Broth, but not enough Cooks

Chico’s “It’s Chico Time” had been number 1 for three consecutive weeks, Bird Flu was about to be front page of every tabloid newspaper for the next 6 months and Steve Irwin was soon to come face to face with his last stingray. March 2006 also saw the debut of Alastair Cook.

On a turning pitch in Nagpur, facing two of the greatest spinners in world cricket, Anil Kumble and Harbhajan Singh, the fresh-faced farmer scored 60 in the first innings and topped it with a debut century in the second. My cricket coach at the time infamously said: “He will never score another century with a technique like that.” 12, 254 runs and 32 centuries later we are looking back on the career of the most decorated English batsman of all time. He was the youngest batsman in the history of the game to reach 7000 test runs and is the 6th highest run scorer in Test match history (he needs 147 more to overtake Kumar Sangakarra and claim 5th spot).

The dogged, ‘batten down the hatches’ Test match opener is a dying breed. Highlighted by England’s difficulty in replacing Cook’s once long-term opening partner, Andrew Strauss. 12 opening partners have come and gone in the 6 years since Strauss retired, again accentuating the incredible longevity of the man coined ‘Chef’ by the ‘Barmy Army’. Cook will have played in a record 159 consecutive Test matches when he takes to the field at The Oval on Friday. To put this feat in context, the next nearest player with any hope of surpassing him is Joe Root on just 58 successive Tests.

The permanence of Alastair Cook has been pivotal to some of the most successful times in English Test cricket history. 766 runs in an away Ashes series win in 2010 (the first for 24 years), including 235* at ‘the Gabbatoir’, the graveyard of so many previous England teams. Two centuries in his first Test series as captain, a first away win in India for 27 years in 2012. Renowned for scoring runs under pressure, Cook’s restrained batting and calming, introverted nature allowed those more ‘fashionable’, expressive individuals to steal the headlines. Pietersen, Bell, Root, Stokes, Bairstow. More expressive, aesthetically pleasing batsmen, yes, but all individuals that benefitted hugely from the pressure relieving platform that Cook invariably built for them.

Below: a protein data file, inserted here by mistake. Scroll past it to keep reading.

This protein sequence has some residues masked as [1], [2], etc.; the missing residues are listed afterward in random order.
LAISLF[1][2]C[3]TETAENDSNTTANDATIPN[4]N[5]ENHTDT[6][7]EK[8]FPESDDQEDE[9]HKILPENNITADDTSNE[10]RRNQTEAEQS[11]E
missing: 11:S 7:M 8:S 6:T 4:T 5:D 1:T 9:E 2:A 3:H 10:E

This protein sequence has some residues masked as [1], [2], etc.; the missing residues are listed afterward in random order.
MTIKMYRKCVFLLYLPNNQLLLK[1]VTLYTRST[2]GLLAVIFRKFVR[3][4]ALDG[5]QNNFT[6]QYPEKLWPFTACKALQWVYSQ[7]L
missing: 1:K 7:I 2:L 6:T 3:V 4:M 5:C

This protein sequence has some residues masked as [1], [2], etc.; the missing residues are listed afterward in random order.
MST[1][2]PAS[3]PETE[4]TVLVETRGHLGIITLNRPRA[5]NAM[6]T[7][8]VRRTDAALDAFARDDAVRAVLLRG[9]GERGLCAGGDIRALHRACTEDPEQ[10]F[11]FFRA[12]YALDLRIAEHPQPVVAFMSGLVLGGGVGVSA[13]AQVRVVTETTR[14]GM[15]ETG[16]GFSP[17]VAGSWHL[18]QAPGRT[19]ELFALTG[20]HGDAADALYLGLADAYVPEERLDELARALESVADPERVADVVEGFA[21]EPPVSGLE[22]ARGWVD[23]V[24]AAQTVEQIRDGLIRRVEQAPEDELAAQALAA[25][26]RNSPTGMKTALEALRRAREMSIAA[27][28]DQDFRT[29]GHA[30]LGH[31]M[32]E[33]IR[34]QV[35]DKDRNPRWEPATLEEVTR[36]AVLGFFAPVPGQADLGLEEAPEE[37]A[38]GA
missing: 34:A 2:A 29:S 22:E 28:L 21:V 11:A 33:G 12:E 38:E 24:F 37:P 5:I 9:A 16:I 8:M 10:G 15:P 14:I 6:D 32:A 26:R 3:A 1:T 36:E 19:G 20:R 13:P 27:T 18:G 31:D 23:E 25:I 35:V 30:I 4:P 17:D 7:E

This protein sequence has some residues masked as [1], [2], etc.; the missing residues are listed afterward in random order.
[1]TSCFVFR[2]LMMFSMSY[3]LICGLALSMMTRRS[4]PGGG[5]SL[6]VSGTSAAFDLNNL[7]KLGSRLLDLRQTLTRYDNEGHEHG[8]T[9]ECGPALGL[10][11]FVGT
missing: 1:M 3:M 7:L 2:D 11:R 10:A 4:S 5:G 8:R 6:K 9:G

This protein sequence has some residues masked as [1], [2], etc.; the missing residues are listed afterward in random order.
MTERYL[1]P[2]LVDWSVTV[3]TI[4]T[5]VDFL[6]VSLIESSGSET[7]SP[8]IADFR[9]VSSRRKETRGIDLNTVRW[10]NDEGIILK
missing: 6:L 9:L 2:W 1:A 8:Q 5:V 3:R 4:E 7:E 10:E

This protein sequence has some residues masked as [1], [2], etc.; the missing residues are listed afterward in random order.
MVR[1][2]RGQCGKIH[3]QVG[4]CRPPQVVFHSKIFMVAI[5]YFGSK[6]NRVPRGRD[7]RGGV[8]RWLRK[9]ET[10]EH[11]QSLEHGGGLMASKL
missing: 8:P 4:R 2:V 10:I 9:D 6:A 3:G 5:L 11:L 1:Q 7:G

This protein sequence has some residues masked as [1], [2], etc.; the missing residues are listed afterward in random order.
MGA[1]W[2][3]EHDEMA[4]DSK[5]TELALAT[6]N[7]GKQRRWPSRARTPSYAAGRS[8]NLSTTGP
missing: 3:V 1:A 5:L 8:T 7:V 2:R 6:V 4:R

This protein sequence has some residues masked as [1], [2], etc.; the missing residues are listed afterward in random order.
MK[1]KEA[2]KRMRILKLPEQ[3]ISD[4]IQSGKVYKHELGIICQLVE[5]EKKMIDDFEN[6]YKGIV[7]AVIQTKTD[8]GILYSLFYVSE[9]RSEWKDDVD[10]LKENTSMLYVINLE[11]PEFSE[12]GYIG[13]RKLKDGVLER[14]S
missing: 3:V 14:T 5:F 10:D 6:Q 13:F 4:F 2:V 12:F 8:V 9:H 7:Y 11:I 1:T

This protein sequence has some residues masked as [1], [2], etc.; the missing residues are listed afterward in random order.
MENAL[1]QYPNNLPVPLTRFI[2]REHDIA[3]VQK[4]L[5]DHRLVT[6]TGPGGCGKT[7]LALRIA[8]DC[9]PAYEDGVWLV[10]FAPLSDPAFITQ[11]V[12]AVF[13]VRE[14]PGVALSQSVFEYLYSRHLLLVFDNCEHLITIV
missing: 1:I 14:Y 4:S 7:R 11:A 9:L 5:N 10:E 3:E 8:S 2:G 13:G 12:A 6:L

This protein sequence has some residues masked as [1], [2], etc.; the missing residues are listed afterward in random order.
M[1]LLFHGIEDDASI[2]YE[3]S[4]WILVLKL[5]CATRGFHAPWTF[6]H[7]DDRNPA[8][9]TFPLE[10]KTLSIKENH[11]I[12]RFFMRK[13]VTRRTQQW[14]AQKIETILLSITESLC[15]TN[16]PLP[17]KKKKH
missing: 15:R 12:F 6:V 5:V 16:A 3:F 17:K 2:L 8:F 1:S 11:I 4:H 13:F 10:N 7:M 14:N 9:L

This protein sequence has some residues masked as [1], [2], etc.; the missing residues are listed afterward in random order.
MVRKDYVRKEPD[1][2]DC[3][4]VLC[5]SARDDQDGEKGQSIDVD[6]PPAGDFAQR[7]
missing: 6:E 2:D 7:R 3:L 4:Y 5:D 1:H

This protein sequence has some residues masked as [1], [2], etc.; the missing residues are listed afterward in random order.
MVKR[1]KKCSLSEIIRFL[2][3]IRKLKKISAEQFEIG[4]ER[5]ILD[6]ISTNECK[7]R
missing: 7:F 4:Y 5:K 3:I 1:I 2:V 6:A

In a T20 era where scoops, switch-hits and helicopter shots are all the rage, there is something to be said for the “you shall not pass” attitude of Alastair Cook. Unlike the one-day game in which batsmen are king and runs are key, the currency of Test match cricket is wickets. For much of his career, Cook’s thinking was, ‘if you can’t get me out, you can’t win’. And at the peak of his powers, the opposition rarely did. Ironic that England are now looking for batsmen in the exact mould of the man they are now losing.

It would be too easy to look back at the stoicism that permeated Alastair Cook’s tenure and see him as a purely defensive batsman. In fact, in the early part of his career, he was arguably the finest attacking back-foot batsman in world cricket. Both his cut and pull shots were things of pure beauty. Perfectly balanced he would rock back and punish short-pitched bowling with consummate ease. Later in his career, just as Rory Mcilroy might choose to leave a troublesome club in his bag, Cook ‘pulled’ some of his more attacking shots from his arsenal, in favour of safer, lower risk options. It is a testament to the skill and determination of the man that he was able to change his technique so significantly and still score so consistently. In the 12 years he has opened the batting for England he has averaged over 42 in all but three of those years.

I’ll never forget the look on Ricky Ponting’s face as he again passed 150 runs in an innings in 2010 or the cheeky grin he gave as he reached his 10,000 runs. Always polite and never controversial, the last bastion of the old guard. The quintessential English cricketer. Thanks for the memories ‘Chef’.

Published by Will Ford


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